"Fitness training for football used to involve gruelling cross country runs, but if you just do that you’ll find yourself struggling on the football pitch.
More after the break
You certainly need to build a base of fitness around endurance, and there’s a time and a place for aerobic training, but you also need to focus on your ability to perform repeated sprints.
Remember that game when Gareth Bale – then playing for Tottenham – destroyed Inter Milan’s Maicon in the Champions League? How many metres do you think he covered sprinting? An astonishing 719.
So what exactly do you define as a sprint? It’s a run that’s faster than seven metres per second – that works out at running the 100m in 14 seconds.
If you’re able to perform at a fraction of this level in the amateur game you’ll have a huge advantage over your opponents. Plus, football isn’t played in straight lines; it involves stop-start direction changes.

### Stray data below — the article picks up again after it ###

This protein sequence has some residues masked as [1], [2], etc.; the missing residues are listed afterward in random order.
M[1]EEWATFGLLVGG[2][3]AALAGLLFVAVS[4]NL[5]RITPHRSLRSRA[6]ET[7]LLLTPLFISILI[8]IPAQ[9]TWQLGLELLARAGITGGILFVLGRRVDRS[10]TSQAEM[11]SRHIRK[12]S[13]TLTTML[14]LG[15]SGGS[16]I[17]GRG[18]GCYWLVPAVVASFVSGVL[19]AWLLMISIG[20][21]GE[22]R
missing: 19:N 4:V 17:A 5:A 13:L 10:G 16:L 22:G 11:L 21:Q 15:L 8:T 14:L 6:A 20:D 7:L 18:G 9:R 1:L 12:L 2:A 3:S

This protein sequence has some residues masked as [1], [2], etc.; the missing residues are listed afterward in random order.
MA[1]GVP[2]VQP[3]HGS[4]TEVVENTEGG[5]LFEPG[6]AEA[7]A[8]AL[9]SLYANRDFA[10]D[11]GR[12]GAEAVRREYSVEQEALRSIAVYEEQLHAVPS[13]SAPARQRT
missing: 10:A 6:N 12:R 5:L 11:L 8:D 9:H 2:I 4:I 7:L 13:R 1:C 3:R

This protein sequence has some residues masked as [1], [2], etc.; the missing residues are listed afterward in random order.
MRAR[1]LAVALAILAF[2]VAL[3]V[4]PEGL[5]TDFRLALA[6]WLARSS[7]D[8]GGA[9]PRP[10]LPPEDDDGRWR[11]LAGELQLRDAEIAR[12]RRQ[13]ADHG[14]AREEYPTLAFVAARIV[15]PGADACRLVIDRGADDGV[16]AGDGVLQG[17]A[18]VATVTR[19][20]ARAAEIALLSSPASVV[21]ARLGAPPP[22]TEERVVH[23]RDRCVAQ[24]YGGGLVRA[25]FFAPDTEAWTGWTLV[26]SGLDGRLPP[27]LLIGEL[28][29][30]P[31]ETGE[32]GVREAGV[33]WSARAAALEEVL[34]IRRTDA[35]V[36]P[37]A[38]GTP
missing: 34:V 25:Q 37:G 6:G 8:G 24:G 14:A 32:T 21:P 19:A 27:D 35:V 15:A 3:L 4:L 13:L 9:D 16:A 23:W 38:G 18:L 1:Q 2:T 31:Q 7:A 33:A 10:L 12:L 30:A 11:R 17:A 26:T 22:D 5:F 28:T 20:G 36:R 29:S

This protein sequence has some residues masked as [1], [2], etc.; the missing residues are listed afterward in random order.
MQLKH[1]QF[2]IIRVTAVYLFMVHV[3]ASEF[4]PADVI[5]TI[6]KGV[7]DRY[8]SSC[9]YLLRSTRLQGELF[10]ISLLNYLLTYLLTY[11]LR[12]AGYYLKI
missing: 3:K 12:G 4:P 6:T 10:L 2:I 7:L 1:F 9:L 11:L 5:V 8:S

To help you build your anaerobic fitness and agility I've provided a drill (below) that will challenge you to develop both.
Engage your energy tank
Make a rectangle with four poles. If you have the space, make it 50 yards long (goal-line to halfway line) and 15 yards across. Then position four poles in a zig-zag arrangement at 10m intervals down one of the long sides.
Run the course for four minutes, walking along the halfway and goal-lines for recovery. Work at maximum intensity for the rest of the exercise. See how many laps you can complete in this time. Do this three times.
You can progress this drill in two ways. The simplest and most enjoyable way is to do it with a ball at your feet. You can also add hurdles and ladders to the course to focus more on improving your agility and power.
Want some equipment to go with these drills? Lucozade Sport's Kit-Out Project can help. Visit www.lucozadesport.com/kitoutproject to find out more.